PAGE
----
London, U.K. 10:00 PM
I was in London speaking at a corporate event when the monkey handed the reigns to the rooster. Yes, I’m talking about one of the most important and celebrated days of the year for 1.5 billion people — the Chinese New Year.
It seems that the only time I feel like running is when I travel. Not a good recipe for staying in shape, but a simple and easy way to explore the city, take in the sights and clear my mind. The logical destination on the eve of this new year was to head down to Chinatown in the City of Westminster and take in some of the festivities.
I had plenty of time to think along the run, as the destination was 10 km away. As this was my first run in over a month, it was slow.
I began to think about the Chinese New Year after a couple of kilometers. I thought about its rich history, dating back to the 14th century, why and how it started and some of the myths and folklore that have carried on through the ages. Then, I asked myself, “I wonder how many people truly adhere to the beliefs that stem from the origin of this day.” And, more importantly, how do those beliefs impact the way people live their lives today?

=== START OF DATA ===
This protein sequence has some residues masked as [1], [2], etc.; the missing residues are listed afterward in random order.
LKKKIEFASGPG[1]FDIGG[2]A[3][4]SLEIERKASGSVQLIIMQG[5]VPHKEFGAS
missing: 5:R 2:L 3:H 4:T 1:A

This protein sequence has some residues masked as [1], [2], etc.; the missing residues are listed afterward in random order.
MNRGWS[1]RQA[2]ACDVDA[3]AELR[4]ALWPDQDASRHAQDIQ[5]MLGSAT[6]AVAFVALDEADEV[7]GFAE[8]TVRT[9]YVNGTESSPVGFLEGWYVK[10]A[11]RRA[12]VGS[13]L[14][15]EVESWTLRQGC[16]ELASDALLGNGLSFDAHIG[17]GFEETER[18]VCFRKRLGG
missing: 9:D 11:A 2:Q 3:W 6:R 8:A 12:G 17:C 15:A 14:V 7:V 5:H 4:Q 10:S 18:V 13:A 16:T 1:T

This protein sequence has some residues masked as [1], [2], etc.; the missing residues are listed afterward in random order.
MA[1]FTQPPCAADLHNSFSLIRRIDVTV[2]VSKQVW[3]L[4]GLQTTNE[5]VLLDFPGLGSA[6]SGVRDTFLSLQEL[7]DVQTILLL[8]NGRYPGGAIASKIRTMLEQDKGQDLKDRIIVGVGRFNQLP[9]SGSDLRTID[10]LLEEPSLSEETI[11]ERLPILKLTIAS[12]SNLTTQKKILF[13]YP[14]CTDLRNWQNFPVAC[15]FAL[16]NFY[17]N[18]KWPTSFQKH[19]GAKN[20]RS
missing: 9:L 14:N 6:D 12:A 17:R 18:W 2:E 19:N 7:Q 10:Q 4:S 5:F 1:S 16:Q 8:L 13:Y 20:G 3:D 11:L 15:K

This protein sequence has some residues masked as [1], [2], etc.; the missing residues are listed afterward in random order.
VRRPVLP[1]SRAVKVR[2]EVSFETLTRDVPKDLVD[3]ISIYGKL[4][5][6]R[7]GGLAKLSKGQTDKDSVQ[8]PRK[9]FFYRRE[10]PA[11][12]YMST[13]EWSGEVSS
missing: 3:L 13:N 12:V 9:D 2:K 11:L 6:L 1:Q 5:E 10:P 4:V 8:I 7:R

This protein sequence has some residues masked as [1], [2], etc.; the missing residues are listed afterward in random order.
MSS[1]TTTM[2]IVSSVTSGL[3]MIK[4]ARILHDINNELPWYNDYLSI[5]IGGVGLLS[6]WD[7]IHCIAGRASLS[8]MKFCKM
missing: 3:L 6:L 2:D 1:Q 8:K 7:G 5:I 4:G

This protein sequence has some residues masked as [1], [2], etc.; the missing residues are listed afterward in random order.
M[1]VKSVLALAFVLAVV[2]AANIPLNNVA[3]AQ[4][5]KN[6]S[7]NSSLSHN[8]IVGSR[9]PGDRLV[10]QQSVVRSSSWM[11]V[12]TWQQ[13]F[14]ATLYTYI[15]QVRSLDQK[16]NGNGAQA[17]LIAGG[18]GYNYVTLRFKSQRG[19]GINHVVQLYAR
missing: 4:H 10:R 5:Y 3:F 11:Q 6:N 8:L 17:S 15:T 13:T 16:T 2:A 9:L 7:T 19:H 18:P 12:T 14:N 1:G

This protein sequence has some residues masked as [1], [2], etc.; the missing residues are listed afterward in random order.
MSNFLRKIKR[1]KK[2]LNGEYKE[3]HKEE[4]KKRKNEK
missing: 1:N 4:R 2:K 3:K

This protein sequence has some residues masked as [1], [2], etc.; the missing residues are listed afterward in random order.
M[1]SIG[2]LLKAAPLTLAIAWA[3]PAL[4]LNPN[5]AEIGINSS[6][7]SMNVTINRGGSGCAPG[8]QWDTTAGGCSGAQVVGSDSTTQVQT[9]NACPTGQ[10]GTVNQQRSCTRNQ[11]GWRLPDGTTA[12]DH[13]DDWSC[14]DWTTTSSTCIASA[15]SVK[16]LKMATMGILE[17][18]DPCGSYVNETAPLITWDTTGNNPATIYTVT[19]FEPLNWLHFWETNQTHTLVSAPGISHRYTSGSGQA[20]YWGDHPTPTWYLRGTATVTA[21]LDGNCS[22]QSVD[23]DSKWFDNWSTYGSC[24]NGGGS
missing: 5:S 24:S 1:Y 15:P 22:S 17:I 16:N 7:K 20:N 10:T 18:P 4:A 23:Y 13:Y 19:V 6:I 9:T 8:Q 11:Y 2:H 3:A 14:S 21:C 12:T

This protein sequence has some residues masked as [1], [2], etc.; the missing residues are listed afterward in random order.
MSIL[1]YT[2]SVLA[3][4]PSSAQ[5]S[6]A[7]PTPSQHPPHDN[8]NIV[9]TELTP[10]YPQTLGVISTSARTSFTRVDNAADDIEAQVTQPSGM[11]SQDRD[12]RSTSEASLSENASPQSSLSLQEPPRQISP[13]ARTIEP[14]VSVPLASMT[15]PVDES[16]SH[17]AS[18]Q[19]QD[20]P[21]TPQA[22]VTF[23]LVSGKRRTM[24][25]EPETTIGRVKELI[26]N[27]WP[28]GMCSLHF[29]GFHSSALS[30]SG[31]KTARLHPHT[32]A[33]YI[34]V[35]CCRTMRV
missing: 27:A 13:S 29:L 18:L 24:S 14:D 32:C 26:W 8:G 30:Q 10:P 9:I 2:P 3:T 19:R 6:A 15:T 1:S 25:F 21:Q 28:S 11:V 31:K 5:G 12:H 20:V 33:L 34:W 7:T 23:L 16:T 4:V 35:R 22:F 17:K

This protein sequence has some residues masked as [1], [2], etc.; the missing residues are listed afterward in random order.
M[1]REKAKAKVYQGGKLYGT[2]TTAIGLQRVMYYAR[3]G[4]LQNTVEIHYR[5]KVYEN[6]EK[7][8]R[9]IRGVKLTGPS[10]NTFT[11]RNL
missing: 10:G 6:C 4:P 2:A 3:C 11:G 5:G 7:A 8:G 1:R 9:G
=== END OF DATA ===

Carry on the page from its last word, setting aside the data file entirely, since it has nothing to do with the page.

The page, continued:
One after another, a tsunami of questions and thoughts kept crashing through my brain.
With all the consulting work and speaking I do around the world, I see one constant that cripples people in every culture – fear. Fear of job loss, fear of making a simple decision, and even fear of communicating with someone in person. Fear stems from lack of belief – especially in oneself. It promotes poor performance, diminishes company culture and stifles our ability to creatively solve problems.
For many of us, we have more than ever before. Yet we are more uncertain, fearful and miserable than ever before – both personally and professionally.
After a brief stop for some oxygen relief, I began reflecting on how important our beliefs are in shaping our outcomes, desires and successes in business and in life.